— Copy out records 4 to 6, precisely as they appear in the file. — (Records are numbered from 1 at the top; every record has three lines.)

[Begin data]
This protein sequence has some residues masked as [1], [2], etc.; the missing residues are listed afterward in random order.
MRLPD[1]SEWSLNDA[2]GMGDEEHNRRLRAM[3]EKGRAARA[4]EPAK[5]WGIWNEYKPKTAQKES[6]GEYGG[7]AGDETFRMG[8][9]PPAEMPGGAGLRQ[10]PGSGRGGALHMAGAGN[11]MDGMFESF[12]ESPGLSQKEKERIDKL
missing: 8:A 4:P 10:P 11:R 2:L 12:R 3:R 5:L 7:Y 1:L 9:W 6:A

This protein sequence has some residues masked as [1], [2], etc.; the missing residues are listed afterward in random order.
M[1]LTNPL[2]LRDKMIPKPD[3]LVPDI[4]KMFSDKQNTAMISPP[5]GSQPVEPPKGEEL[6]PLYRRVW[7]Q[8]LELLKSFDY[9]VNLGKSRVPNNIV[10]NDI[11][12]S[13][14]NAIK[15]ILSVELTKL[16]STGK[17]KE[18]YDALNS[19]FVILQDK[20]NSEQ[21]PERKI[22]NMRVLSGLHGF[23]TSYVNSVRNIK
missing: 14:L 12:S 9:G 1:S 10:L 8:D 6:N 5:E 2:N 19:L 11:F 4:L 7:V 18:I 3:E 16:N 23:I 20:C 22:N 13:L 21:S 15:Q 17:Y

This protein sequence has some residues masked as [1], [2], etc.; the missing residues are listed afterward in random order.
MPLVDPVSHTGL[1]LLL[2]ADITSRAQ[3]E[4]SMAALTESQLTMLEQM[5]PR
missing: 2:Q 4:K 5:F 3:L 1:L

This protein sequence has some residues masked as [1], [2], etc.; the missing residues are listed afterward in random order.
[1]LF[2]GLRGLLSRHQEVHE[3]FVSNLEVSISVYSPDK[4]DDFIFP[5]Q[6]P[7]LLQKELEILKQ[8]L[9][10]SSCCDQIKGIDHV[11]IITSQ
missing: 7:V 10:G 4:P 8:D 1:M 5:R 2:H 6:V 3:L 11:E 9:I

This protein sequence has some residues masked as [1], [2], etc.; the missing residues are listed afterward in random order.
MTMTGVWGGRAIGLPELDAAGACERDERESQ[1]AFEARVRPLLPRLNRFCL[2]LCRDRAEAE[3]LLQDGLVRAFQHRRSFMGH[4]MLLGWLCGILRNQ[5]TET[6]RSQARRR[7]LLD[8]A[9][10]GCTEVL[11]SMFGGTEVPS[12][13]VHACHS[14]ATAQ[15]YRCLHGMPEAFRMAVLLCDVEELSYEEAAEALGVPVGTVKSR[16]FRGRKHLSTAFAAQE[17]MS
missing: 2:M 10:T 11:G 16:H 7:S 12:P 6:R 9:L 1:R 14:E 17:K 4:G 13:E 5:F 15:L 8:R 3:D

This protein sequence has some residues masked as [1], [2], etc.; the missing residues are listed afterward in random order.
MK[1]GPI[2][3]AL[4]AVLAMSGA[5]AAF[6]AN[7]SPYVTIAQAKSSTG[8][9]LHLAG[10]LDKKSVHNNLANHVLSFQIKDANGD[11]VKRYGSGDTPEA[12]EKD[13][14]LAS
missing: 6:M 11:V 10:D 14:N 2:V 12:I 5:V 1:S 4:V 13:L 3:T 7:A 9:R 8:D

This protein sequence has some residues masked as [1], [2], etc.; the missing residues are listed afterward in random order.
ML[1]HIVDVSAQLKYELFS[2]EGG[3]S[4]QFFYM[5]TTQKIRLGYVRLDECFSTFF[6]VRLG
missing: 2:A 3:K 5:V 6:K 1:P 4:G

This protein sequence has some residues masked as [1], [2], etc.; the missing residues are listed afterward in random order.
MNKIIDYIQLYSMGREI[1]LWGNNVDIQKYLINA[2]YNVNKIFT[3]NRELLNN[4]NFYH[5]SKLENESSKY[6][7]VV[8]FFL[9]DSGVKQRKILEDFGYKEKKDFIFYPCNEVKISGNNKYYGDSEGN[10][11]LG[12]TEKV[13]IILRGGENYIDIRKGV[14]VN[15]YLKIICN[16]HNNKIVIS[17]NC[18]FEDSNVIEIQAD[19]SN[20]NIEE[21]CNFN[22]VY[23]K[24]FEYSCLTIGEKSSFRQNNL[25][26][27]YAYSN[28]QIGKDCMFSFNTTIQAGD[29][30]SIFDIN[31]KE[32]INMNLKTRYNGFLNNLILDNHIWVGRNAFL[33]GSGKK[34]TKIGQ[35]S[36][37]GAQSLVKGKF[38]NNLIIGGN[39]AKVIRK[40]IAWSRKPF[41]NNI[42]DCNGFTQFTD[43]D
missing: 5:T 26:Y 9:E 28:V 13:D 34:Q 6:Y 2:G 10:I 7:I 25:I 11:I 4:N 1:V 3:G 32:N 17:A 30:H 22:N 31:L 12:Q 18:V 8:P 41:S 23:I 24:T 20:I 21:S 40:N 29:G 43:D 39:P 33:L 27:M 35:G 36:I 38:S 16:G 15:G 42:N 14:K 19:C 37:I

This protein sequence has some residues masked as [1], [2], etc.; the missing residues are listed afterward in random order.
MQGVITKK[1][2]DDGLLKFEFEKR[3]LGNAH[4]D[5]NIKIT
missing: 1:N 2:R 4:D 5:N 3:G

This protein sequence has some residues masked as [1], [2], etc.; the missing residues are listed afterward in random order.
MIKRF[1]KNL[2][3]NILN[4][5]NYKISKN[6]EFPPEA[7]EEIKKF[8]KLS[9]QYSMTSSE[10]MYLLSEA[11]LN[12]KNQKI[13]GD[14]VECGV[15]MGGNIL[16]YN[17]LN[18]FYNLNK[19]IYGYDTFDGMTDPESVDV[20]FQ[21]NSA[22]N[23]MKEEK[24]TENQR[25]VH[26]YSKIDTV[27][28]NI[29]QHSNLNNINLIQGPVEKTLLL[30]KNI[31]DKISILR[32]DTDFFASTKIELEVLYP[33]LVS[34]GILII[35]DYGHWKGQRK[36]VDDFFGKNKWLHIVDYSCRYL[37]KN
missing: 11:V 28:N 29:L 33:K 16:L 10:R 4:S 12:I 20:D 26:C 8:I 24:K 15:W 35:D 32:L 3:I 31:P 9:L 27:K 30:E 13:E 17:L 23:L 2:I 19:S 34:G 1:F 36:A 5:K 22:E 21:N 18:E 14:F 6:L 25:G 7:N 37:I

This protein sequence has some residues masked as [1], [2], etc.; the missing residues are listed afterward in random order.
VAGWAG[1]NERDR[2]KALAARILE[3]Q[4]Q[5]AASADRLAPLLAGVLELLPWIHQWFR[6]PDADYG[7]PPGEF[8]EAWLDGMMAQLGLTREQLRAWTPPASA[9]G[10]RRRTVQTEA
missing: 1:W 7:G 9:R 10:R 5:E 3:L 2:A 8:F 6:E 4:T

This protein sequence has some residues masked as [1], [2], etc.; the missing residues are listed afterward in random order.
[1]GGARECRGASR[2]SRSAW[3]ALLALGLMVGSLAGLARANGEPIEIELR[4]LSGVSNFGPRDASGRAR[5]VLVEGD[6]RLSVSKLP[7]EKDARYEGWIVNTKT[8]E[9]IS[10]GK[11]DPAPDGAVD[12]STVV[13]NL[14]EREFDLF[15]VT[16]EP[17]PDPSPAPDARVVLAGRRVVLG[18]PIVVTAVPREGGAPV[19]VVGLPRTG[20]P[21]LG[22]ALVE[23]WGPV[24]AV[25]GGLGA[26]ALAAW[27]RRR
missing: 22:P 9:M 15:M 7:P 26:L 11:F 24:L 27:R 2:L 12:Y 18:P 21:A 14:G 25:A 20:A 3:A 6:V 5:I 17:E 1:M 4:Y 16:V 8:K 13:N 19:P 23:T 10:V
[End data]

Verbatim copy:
This protein sequence has some residues masked as [1], [2], etc.; the missing residues are listed afterward in random order.
[1]LF[2]GLRGLLSRHQEVHE[3]FVSNLEVSISVYSPDK[4]DDFIFP[5]Q[6]P[7]LLQKELEILKQ[8]L[9][10]SSCCDQIKGIDHV[11]IITSQ
missing: 7:V 10:G 4:P 8:D 1:M 5:R 2:H 6:V 3:L 11:E 9:I

This protein sequence has some residues masked as [1], [2], etc.; the missing residues are listed afterward in random order.
MTMTGVWGGRAIGLPELDAAGACERDERESQ[1]AFEARVRPLLPRLNRFCL[2]LCRDRAEAE[3]LLQDGLVRAFQHRRSFMGH[4]MLLGWLCGILRNQ[5]TET[6]RSQARRR[7]LLD[8]A[9][10]GCTEVL[11]SMFGGTEVPS[12][13]VHACHS[14]ATAQ[15]YRCLHGMPEAFRMAVLLCDVEELSYEEAAEALGVPVGTVKSR[16]FRGRKHLSTAFAAQE[17]MS
missing: 2:M 10:T 11:G 16:H 7:S 12:P 6:R 9:L 1:R 14:E 17:K 4:G 13:E 5:F 15:L 8:R 3:D

This protein sequence has some residues masked as [1], [2], etc.; the missing residues are listed afterward in random order.
MK[1]GPI[2][3]AL[4]AVLAMSGA[5]AAF[6]AN[7]SPYVTIAQAKSSTG[8][9]LHLAG[10]LDKKSVHNNLANHVLSFQIKDANGD[11]VKRYGSGDTPEA[12]EKD[13][14]LAS
missing: 6:M 11:V 10:D 14:N 2:V 12:I 5:V 1:S 4:V 13:L 3:T 7:A 9:R 8:D